Fought for conquest and survival, fought for eons, through all time.

Fought for avarice and ego, fought for land and fought for gold.
Fought for food and fought for women, fought in deserts and in cold.

Fought from horseback and from camels, fought from warships' slip'ry decks.
Fought in chariots and in panzers and in supersonic jets.

Fought with spears and fought with missiles, fought from castles and from forts.
Fought with arrows and with cannon, fought for money; fought for sport.

Marched with Caesar and Pizarro, rode with Custer and the Kahn;
Sailed with Nelson and with Nimitz; flew with Goering and beyond.

Stormed a hundred bloody beaches, besieged a thousand bloody towns.
Vanquished scores of foemens' armies, saving others for the Crown.

Conquered Incas and Apaches, colonized the New World through;
Mastered Zulus and the Mahdi, beat the Moors and Carthage too.

Lost to Shaka and to Rommel; got whipped oft by Bobby Lee.
Was by Bonaparte defeated every time he battled me.

Yet through all the years and battles never once did I decline
To pick up a pike or musket, and to take my place in line.

For I came to love the battle with its own blood-stained appeal,
Giving little thought to rightness or the cause my sword to wield.

From the Tigris and Euphrates on to Nippon's distant shore,
From Sparta on to Vietnam I just lived and died for war.

As a sniper or a lancer, as an archer or dragoon,
Wherever there were wars to fight I regarded that a boon.

I have been a samurai and a bold Teutonic knight:
Giving rulers east and west equal fervor in the fight.

My cause was war itself, you see, for I relished in the feel
Of foemens' blood upon my hands, and the mastery of steel.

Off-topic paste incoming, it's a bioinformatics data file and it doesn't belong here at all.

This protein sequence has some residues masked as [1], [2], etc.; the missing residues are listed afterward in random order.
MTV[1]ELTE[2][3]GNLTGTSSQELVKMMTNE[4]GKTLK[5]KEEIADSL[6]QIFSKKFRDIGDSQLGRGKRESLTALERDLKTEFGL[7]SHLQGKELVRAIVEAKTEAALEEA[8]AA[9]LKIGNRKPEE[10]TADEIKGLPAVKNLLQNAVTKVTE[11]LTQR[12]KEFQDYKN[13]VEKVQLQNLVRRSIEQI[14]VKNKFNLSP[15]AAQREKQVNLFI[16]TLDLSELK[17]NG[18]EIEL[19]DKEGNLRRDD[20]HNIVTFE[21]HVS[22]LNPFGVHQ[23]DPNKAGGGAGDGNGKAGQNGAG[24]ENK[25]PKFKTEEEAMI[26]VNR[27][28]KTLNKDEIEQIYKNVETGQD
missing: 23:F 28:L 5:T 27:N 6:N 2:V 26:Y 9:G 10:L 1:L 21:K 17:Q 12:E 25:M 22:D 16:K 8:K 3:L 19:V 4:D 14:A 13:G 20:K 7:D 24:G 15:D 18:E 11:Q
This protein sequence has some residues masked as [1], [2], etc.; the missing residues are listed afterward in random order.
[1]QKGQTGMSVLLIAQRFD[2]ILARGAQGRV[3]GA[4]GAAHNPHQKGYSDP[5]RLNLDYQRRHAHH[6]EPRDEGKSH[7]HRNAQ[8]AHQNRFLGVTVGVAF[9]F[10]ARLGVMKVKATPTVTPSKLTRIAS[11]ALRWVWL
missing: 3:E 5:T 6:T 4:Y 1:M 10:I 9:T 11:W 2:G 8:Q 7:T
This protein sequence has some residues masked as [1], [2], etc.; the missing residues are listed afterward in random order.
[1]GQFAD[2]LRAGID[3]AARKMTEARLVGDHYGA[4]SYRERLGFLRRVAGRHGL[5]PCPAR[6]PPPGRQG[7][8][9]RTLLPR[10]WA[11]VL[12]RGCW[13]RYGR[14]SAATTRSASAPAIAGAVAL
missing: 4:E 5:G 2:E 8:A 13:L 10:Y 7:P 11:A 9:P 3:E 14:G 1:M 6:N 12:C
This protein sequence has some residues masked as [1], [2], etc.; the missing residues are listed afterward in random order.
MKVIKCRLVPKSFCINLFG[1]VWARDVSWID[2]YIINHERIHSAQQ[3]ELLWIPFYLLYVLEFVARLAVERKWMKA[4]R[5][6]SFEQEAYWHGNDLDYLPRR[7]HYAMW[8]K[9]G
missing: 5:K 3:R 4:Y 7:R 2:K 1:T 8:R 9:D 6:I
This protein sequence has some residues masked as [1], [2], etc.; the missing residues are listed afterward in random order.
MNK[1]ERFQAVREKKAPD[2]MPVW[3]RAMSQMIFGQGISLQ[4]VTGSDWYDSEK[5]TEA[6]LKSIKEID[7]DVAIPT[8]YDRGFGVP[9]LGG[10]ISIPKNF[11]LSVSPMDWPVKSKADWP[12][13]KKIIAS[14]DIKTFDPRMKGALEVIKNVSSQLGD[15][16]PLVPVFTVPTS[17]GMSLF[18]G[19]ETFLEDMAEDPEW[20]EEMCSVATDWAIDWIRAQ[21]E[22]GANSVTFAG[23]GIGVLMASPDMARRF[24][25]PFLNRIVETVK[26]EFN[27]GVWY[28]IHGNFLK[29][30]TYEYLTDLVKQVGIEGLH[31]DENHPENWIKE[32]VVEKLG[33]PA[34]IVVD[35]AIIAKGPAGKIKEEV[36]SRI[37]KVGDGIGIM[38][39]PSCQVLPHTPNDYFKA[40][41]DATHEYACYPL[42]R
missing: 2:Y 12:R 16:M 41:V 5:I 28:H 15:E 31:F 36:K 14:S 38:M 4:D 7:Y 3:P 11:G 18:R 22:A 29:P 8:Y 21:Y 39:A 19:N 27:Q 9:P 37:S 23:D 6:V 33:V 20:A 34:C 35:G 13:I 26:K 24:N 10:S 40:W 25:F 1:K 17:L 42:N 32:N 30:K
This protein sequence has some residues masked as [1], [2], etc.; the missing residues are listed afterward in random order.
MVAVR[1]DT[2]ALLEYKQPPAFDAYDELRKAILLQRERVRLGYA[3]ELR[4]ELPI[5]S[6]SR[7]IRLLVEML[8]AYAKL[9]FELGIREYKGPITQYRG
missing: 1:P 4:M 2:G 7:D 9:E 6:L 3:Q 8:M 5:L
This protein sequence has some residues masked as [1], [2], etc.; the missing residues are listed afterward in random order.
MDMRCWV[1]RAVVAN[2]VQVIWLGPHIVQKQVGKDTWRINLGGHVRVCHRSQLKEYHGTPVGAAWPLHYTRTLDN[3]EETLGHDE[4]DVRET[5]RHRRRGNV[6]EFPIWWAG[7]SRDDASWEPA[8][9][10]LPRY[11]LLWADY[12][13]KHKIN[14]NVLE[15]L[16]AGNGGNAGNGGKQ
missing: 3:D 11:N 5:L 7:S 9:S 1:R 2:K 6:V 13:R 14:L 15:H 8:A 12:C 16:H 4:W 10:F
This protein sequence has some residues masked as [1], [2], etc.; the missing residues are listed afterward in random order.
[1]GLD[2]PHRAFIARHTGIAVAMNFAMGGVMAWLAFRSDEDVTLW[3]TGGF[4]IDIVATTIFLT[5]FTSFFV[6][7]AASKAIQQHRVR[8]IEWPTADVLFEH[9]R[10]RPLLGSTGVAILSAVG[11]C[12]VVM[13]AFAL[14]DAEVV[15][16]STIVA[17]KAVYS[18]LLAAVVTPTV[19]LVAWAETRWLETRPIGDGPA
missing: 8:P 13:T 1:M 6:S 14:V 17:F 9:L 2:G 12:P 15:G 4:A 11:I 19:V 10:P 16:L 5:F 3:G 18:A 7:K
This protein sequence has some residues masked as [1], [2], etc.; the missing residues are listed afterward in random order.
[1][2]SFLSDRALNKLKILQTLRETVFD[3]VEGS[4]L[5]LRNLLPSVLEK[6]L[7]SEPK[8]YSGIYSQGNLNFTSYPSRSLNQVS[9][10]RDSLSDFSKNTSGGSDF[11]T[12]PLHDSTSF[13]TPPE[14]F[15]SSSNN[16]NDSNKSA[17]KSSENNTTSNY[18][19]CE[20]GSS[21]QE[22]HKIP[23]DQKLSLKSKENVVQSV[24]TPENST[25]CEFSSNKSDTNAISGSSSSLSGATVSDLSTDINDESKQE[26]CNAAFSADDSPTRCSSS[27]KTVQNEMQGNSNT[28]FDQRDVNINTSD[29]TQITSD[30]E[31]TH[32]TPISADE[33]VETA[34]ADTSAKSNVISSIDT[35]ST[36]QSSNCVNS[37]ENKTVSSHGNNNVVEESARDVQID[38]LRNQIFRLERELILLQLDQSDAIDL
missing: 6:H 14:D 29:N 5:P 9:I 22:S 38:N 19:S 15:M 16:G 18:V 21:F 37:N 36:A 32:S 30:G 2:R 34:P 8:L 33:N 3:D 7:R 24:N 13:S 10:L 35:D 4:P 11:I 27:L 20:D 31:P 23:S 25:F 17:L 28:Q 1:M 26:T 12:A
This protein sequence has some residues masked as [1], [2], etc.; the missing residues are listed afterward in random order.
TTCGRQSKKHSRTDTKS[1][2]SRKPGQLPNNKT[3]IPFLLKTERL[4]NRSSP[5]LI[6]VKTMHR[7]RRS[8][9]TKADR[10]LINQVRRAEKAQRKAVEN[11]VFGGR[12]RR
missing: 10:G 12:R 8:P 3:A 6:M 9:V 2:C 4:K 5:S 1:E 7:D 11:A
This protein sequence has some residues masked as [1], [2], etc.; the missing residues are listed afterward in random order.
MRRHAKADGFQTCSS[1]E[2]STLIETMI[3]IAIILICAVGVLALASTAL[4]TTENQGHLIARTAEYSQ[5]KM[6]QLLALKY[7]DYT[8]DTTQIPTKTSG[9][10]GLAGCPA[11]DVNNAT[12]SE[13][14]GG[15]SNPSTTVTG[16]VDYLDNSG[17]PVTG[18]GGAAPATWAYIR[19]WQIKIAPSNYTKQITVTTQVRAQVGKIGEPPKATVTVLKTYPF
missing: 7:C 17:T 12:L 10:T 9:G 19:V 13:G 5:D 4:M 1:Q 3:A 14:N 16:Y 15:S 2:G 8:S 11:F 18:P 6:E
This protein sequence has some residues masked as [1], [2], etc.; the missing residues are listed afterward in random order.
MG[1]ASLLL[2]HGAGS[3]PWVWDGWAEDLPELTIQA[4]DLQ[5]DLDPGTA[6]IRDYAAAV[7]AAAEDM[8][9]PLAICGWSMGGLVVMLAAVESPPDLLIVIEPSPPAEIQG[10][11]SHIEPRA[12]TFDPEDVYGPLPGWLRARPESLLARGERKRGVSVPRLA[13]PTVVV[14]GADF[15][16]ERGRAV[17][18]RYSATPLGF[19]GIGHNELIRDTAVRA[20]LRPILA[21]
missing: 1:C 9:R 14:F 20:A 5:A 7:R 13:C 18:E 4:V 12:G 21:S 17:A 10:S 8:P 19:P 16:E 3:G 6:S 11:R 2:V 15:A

The clash of arms around me, joyous pounding in the brain,
And the bagpipe's eerie skirl were all part of my domain.
I have killed a quarter million and have died a thousand times.
But like Valhalla's warriors I arose again each time...

And then, one dreary battle dawn while pondering my fate,
It finally occurred to me: Perhaps it's not too late!"

I thought upon my history, and the times I felt most use,
Were when we fought for freedom and yet knew that we might lose.

The names across the centuries came quickly back to me:
Those heroes fought for freedom, broke the yoke of tyranny...

With Spartacus and Prince Charlie at Capua or Culloden Field,
At Lexington and Concord, where those free men would not yield.

Call me rebel, call me traitor, call me patriot if you like.
But if you infringe my freedom, then I promise: I WILL FIGHT!

The Stand - Original Short Story by Barrett

Interview with P-38 Ace Joe Forster

 Interviews and Articles with Barrett

Excerpt from Clash of the Carriers

Excerpt from The Sixth Battle

Excerpt from Dauntless

Excerpt from Warriors

Remembered Friends

D-Day Remembered

Airplane Stuff


Joe Foss' Foreword to Above & Beyond: the Aviation Medals of Honor